A jury Thursday sided with a family living in a polygamous community, awarding them $5.2 million for years of religious discrimination.
The ruling concludes the Cooke family’s civil rights trial, in which they argued that the mostly-polygamous towns of Colorado City, Ariz., and Hildale, Utah, discriminated against them for not being members of The Fundamentalist Church of Jesus Christ of Latter-Day Saints. The family moved to the area, known as Short Creek, in 2008 but were refused access to utilities for years.
The Cookes subsequently sued and the case has been playing out for the last two months in Phoenix’s U.S. District Court.
The jury deliberated through the day Thursday before siding with the Cookes. It ultimately awarded husband Ronald Cooke and wife Jinjer Cooke $650,000 each for discrimination, as well as $1.95 million each for retaliation and interference, according to their attorney William Walker.
The $5.3 million total award exceeds what the family was seeking; during closing arguments Thursday, Walker asked the jury to give the Cookes each $2 million — a high sum he said would send a message to the cities. Thursday, he called the verdict and higher award "a total victory."
"I’m thrilled," Walker said. "I’m particularly thrilled for the Cookes who have withstood this discrimination for five and half years and have finally been vindicated by a jury of their peers."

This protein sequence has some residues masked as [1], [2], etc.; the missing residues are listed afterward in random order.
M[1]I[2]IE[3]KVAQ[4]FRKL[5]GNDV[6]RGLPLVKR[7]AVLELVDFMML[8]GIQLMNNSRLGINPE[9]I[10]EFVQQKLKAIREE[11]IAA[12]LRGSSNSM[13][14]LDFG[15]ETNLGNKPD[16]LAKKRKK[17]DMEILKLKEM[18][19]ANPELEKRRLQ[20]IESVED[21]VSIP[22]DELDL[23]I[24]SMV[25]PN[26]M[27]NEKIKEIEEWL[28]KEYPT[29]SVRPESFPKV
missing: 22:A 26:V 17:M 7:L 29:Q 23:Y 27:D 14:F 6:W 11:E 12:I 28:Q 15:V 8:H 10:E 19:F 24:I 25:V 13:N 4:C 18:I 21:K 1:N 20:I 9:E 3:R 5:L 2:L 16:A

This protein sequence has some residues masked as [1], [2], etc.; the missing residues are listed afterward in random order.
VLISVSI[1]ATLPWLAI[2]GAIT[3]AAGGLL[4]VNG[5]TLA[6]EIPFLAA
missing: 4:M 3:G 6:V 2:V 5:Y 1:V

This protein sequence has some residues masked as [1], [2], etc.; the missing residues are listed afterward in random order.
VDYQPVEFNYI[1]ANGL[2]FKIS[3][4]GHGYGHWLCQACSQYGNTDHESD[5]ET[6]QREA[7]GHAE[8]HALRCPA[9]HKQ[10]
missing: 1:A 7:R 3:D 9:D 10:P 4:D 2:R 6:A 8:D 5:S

Hildale attorney Blake Hamilton said Thursday night that he was extremely disappointed by the outcome but respects the judicial process.
The case boils down in large part to water. When the Cookes moved to Short Creek, they ended up in an unfinished home owned by the United Effort Plan, a trust made up of much of the religious group’s property but controlled by the state of Utah. They expected to finish the home quickly and move in, but soon learned they couldn’t get water, sewer or electric hook ups at the home. As a result, they and their three children were forced to live in a 35-foot travel trailer.
The Cookes and their attorneys say the cities denied the family utilities because they aren’t FLDS and church leaders wanted to drive away outsiders. During the trial, attorneys cited letters between now-imprisoned FLDS prophet Warren Jeffs and city leaders, including a mayor and a police chief, as evidence that the church was pulling the strings in the community. The attorneys also cited testimony from former FLDS security officer Willie Jessop, who said he was present when city and church leaders concocted the scheme to driver the Cookes out by withholding water.
Early in the trial, the Cookes called Guy Timpson and Patrick Barlow — both of whom did security for the FLDS Church before leaving it — to the witness stand. Timpson said the church and the cities shared resources, while Barlow said he was ordered to spy on the Cookes.
To see more documents/articles regarding this group/organization/subject click here.